Sir Arthur Conan Doyle's

THE LOST WORLD Paris in the Sand

In my dream I came upon a window; it overlooked my past and held my future in its reflection. To which shall I lend my sight? ...or might I see them both as one.

– Arthur Summerlee, from the Books of Avalon

The Inland Sea – Summer, 1923

"You can lose that silly smirk, Roxton. I only meant to say: I was very flexible."

A rogue smile still lit his eyes as he replied, "And I agreed."

Marguerite raised an accusing finger. "This is hardly the behavior of a gentleman."

The fire's glow had long since faded to embers during the night, replaced now by a low moon mirrored against the flat inland sea. The ghostly light, carried on gentle waves, seemed to wash onto their secluded beach. Roxton relaxed his boyish grin and sat up, brushing idly at the sand that had crept onto their blankets.

"That's better," she said, and she paused to give her words more weight. The steady hum of cicadas filled the gap, connecting them to the dark jungle beyond. The Plateau was never completely silent.

"You realize the irony of accusing me of racy behavior –while you tell a story of squeezing into a dumbwaiter wearing nothing but your knickers."

"It was a leotard. The same kind that ballerinas wear under all of those ruffles and lace," she attempted the futile distinction, but she knew the point was lost.

"Knickers," he repeated.

"Yes, John. I was in my blooming knickers."

His smile returned. "I just want to get the image right in my head."

She gave a dismissive wave of her hand and continued, "I'd been inside that dumbwaiter – folded up, knees pressed against my forehead – for more than an hour. Adrienne was still down in the wine cellar, hoisting the cable that would raise me up to the third floor bed chambers." She paused again and beckoned for John to lay back down beside her; the space between them was growing cool and she wanted his warm body against her own.

He complied and then rolled onto his side to face her. "You'd suffer through all that and risk imprisonment just to steal the jewelry of some innocent marchioness?"

"She was hardly innocent, I can assure you. And the trinkets I intended to borrow –she never would have missed."

Marguerite let out a sigh as she recalled the events, now 15 years gone by. "Those tattletale pulleys!" She shook her head with the words. "Everytime Adrienne pulled on that cable, those rusty old pulleys would squeal. They echoed through the whole estate –at least it seemed so in the dead of night. It took nearly two hours to raise that cramped little box up three floors without waking every person in the house."

She was lost in the memory and Roxton broke her musings. "Serves you right, " he said, "but you got your precious jewels?"

"No," she answered, flatly. "The bottom of the dumbwaiter fell out. I tumbled three stories down that narrow chute and sprained my ankle. After two hours, I was right back in the wine cellar with Adrienne."

"Let me say it again, serves you right... how did you avoid being arrested?"

She laughed at the thought. "I couldn't even move; my legs had cramped up. Adrienne nearly carried me up the hall to a pantry. We spent the rest of the night hidden there while the gendarmerie searched the estate. In the morning, we snuck out."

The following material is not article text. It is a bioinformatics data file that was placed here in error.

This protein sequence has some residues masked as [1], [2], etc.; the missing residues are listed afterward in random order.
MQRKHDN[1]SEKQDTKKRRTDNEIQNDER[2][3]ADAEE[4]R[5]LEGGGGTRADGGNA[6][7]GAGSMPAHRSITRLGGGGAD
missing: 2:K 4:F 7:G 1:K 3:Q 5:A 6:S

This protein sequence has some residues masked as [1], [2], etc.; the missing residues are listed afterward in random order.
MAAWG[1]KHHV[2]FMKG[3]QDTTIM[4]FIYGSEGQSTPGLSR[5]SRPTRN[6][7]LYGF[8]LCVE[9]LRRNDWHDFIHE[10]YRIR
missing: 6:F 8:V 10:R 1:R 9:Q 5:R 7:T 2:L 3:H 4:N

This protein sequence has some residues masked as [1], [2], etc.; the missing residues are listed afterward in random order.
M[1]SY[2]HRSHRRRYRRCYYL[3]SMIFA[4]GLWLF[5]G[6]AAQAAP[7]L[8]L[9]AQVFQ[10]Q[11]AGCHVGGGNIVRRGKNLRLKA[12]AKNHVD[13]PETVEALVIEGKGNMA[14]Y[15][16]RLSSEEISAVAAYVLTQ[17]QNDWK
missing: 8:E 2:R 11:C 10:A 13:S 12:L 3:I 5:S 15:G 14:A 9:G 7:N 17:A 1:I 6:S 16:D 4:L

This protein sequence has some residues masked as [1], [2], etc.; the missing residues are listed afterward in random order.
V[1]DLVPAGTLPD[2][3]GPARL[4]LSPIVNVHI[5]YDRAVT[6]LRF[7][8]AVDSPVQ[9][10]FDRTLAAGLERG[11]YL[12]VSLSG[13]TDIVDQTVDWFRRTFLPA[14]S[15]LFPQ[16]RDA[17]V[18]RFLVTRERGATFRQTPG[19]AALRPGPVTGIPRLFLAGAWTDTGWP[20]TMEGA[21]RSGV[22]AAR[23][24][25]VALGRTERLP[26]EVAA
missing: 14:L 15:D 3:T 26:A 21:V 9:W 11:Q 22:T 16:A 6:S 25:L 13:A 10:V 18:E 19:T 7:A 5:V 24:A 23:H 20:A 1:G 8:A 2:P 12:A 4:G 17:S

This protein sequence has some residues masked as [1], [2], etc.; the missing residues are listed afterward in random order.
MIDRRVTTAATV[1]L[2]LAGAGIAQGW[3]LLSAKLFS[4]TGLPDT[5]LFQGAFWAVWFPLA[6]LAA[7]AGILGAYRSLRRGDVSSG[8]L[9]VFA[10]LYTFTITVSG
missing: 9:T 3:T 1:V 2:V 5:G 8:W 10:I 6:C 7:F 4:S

"You're lucky you weren't caught." His tone carried a judgment he didn't feel. As if it were expected of him.

"It was fun, John –scary at the time, but as I think back on it, it was exciting."

As so often happened, he was taken with the mischief in her eyes.

"Adrienne had slipped an expensive bottle of Bordeaux into her pack. I'm sure she planned on selling it, but we drank it instead – that night – with some cheese and bread we found in the pantry." She rolled into him and lingered under his gaze for a moment. "Do stories like that make you think less of me?"

"Not at all," he answer immediately. "I envy you –your wild youth. Lord John Roxton always did the right thing." There was a hint of regret in his voice. "I never chose to become the Lord of Avebury and I don't think you chose to become a jewel thief. I can't explain it, but somehow this Plateau divided our lives –from what we were, to what we might become."

"I don't think we're ever going home, John." But with the passing years she had begun to wonder what the word home even meant. That John could love her for her past and at the same time be the promise of a future… it was even more than she was capable of doing for herself, and certainly more than she had ever expected of someone else.

"I am home, Marguerite. I have been since the day I got into that canoe with you. It took me a while to figure it out –and you threw me some wild pitches, but I always knew that we'd find this beach." He looked round their small camp and for the first time he noticed that the night sky had grown pale –morning was coming.

The mood had passed. He had fully intended to make use of the 'knicker' and 'flexibility' talk. He considered trying to rally, but they were both so tired.

Marguerite knew what he was thinking, she was thinking the same thing herself, but instead she rolled her back into the curve of his body and murmured quietly, "We have all day tomorrow, John."

He pulled a blanket across her shoulder and held her close. It was hard to tell which one of them fell asleep first.